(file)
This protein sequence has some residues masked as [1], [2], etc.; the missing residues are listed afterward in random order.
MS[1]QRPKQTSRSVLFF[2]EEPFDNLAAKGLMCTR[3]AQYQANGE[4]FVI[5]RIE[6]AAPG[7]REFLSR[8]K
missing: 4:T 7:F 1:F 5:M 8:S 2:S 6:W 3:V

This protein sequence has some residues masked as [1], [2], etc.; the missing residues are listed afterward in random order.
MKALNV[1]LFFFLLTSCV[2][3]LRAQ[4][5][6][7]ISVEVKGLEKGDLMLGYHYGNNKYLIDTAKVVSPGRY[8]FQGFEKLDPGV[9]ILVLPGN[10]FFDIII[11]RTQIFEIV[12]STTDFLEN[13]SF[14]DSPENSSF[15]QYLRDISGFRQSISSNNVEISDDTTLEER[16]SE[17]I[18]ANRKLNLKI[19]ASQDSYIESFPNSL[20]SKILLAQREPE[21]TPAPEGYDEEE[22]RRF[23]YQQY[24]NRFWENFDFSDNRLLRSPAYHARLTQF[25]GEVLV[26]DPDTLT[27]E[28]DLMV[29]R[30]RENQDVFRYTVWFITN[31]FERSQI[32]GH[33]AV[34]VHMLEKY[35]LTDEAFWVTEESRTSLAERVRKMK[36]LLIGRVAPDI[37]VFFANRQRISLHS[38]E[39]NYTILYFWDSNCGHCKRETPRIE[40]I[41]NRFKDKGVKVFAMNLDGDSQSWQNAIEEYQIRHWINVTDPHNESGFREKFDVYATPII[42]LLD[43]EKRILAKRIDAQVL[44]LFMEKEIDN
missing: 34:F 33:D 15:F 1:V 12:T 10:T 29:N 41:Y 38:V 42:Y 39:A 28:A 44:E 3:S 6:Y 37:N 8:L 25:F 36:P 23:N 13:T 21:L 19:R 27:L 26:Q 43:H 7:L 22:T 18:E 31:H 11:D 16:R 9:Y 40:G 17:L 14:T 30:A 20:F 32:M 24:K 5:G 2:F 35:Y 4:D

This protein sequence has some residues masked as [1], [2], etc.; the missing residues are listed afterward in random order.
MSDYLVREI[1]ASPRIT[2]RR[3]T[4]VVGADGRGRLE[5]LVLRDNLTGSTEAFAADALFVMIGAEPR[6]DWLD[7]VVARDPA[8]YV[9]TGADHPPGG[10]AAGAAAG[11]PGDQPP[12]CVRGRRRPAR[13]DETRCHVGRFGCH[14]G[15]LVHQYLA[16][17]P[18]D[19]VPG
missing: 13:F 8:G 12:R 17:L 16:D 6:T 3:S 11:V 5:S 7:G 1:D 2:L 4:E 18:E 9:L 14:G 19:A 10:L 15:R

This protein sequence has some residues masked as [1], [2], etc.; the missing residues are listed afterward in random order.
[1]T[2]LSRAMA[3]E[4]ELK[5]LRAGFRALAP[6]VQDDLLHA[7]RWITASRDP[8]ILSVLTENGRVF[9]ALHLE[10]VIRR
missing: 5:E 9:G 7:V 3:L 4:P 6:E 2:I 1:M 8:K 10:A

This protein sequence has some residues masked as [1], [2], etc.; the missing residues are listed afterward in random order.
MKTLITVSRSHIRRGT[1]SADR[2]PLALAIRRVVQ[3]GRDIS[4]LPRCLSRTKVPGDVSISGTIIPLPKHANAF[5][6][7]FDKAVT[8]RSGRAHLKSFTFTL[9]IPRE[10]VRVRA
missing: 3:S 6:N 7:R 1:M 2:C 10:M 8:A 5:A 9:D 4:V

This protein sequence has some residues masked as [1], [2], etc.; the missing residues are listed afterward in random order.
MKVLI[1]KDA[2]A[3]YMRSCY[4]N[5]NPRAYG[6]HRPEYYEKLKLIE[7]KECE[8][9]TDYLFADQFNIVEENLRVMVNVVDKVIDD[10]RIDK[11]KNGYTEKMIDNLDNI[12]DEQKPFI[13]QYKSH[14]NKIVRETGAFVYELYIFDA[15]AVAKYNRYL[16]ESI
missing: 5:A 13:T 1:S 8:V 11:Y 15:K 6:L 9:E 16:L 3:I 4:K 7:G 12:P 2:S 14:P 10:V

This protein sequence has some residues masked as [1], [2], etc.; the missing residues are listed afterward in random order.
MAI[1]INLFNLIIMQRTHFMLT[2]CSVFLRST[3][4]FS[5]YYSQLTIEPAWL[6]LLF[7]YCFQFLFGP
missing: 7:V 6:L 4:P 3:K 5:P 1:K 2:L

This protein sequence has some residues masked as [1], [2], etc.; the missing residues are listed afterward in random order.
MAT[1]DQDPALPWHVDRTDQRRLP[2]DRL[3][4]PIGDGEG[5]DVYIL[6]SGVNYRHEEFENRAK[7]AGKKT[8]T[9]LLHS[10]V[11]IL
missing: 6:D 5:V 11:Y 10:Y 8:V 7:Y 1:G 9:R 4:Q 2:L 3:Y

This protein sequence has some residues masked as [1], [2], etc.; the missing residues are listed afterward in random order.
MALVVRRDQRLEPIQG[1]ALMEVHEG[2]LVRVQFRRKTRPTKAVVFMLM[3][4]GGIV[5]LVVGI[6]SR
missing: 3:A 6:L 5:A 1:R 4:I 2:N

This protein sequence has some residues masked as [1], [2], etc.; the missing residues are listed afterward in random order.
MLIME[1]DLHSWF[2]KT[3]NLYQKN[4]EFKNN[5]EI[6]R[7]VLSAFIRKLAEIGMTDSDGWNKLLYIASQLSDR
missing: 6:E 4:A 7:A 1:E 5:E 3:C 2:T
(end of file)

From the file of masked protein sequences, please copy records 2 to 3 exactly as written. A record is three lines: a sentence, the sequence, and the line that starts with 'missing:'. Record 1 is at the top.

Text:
This protein sequence has some residues masked as [1], [2], etc.; the missing residues are listed afterward in random order.
MKALNV[1]LFFFLLTSCV[2][3]LRAQ[4][5][6][7]ISVEVKGLEKGDLMLGYHYGNNKYLIDTAKVVSPGRY[8]FQGFEKLDPGV[9]ILVLPGN[10]FFDIII[11]RTQIFEIV[12]STTDFLEN[13]SF[14]DSPENSSF[15]QYLRDISGFRQSISSNNVEISDDTTLEER[16]SE[17]I[18]ANRKLNLKI[19]ASQDSYIESFPNSL[20]SKILLAQREPE[21]TPAPEGYDEEE[22]RRF[23]YQQY[24]NRFWENFDFSDNRLLRSPAYHARLTQF[25]GEVLV[26]DPDTLT[27]E[28]DLMV[29]R[30]RENQDVFRYTVWFITN[31]FERSQI[32]GH[33]AV[34]VHMLEKY[35]LTDEAFWVTEESRTSLAERVRKMK[36]LLIGRVAPDI[37]VFFANRQRISLHS[38]E[39]NYTILYFWDSNCGHCKRETPRIE[40]I[41]NRFKDKGVKVFAMNLDGDSQSWQNAIEEYQIRHWINVTDPHNESGFREKFDVYATPII[42]LLD[43]EKRILAKRIDAQVL[44]LFMEKEIDN
missing: 34:F 33:D 15:F 1:V 12:T 10:T 29:N 41:Y 38:V 42:Y 39:A 28:A 44:E 3:S 6:Y 37:N 8:L 25:F 36:P 23:N 13:T 21:L 19:R 27:L 26:Q 43:H 7:L 22:T 18:E 31:H 11:D 16:R 9:Y 40:G 17:L 14:T 30:A 20:F 32:M 24:K 5:G 2:F 35:Y 4:D

This protein sequence has some residues masked as [1], [2], etc.; the missing residues are listed afterward in random order.
MSDYLVREI[1]ASPRIT[2]RR[3]T[4]VVGADGRGRLE[5]LVLRDNLTGSTEAFAADALFVMIGAEPR[6]DWLD[7]VVARDPA[8]YV[9]TGADHPPGG[10]AAGAAAG[11]PGDQPP[12]CVRGRRRPAR[13]DETRCHVGRFGCH[14]G[15]LVHQYLA[16][17]P[18]D[19]VPG
missing: 13:F 8:G 12:R 17:L 16:D 6:T 3:S 11:V 5:S 7:G 1:D 2:L 4:E 18:E 9:L 14:G 19:A 10:L 15:R